This material is adapted from the basic design and content of Stanford University's Decision Tree. We appreciate Stanford University in granting us permission to use its content for the benefit of the University of Puerto Rico at Mayagüez.
United States export controls exist to protect the national security and foreign policy interests of this country. Export controls govern the shipment, transmission, or transfer of certain sensitive items, information or software to foreign persons or entities. Where applicable, they may require authorization from the US Government in the form of an export license. Most of the items, information or software that UPRM ships or shares with its colleagues and research partners is not of a nature that would be restricted for these purposes, nor are they destined for countries or individuals subject to US embargoes or sanctions. UPRM however is required to exercise due diligence, and this Decision Tree has been crafted by Stanford University for the purpose of complying with US trade law while preserving openness in research.
These pages will walk you through a series of "Yes" or "No" questions, leading to a determination of whether or not an export control license is applicable to any particular situation. Remember that export controls may apply when an item, information or software is being sent outside US borders, OR when it is being shared with "foreign persons or entities" in the US.
A "foreign person" is anyone who is not a "US person." A US person is a citizen of the United States, a lawful permanent resident alien of the US (a "green card holder"), a refugee, protected political asylee or someone granted temporary residency under amnesty or Special Agricultural Worker provisions. The word "person" includes organizations and entities, such as universities. The general rule is that only US persons are eligible to receive controlled items, information or software without first obtaining an export license from the appropriate agency.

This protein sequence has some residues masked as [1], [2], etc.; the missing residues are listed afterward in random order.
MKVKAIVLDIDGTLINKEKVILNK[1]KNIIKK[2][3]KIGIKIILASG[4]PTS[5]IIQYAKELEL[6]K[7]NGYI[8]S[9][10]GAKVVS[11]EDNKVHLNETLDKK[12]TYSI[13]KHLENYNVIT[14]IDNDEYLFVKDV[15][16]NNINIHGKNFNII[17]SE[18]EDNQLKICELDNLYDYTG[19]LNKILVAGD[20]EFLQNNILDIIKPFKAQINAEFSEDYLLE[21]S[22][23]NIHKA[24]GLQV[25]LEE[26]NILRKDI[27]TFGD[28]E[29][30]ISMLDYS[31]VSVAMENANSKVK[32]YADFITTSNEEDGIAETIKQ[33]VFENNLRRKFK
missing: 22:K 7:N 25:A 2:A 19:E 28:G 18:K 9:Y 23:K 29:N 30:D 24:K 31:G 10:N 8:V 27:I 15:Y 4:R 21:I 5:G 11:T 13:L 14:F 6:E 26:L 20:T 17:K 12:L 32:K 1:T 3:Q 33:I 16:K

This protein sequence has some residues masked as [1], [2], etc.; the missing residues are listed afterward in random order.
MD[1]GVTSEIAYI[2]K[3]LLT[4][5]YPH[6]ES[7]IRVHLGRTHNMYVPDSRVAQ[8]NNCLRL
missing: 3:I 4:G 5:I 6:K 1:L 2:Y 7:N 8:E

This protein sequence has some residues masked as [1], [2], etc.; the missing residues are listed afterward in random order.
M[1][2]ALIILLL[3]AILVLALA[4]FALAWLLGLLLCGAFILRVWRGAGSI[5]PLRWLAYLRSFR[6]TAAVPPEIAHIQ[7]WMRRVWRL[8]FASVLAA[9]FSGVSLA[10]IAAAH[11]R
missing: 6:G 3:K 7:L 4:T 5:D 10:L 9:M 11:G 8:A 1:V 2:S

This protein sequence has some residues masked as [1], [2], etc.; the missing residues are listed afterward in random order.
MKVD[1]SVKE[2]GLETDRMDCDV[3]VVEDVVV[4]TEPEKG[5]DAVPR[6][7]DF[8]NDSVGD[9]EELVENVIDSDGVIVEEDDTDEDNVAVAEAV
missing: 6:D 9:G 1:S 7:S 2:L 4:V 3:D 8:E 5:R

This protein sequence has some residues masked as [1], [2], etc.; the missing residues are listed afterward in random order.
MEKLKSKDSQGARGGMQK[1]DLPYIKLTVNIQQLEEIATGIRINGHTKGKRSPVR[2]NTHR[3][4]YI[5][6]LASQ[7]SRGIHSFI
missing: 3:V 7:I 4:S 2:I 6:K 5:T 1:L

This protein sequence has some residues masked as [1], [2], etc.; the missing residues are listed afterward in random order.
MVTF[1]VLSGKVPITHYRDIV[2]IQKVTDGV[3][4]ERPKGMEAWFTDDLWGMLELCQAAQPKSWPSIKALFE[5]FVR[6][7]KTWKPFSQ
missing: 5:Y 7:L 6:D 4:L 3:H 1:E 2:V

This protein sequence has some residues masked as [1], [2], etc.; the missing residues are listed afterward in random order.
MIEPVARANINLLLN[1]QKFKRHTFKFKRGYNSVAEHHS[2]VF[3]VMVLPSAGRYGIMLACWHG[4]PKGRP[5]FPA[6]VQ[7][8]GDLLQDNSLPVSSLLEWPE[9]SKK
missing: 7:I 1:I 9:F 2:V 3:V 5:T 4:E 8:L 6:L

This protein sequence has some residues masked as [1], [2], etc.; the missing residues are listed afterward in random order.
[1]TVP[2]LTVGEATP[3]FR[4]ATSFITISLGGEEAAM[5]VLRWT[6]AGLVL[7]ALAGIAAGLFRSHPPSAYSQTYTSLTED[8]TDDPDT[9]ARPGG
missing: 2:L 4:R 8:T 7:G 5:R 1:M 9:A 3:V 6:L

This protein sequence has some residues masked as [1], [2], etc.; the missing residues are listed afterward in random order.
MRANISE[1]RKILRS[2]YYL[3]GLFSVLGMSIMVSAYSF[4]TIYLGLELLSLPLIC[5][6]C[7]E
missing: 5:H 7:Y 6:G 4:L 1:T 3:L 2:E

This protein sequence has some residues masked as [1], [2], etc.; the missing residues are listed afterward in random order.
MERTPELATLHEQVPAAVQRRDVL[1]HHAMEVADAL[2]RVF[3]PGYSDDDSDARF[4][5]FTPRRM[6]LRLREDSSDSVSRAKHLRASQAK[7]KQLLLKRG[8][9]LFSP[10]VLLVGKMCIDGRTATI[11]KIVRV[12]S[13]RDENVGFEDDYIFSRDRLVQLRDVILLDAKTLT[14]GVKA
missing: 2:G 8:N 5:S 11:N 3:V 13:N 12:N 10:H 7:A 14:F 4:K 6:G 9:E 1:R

You may find it useful to note that export controls are frequently, but not exclusively, associated with items, information or software within the following general areas:
The questions in this Decision Tree use terminology derived from the regulations of the US Departments of State, Commerce and Treasury. These questions ask about sharing, shipping, transmitting or transferring any items, information or software. Violations of these export control regulations can lead to significant civil and criminal penalties.
As you go through these questions, you may have additional questions of your own, please do not hesitate to contact Dr. María Amador-Dumois, Interim Export Control Officer, Research and Development Center, at extension 5344 and via e-mail at email@example.com.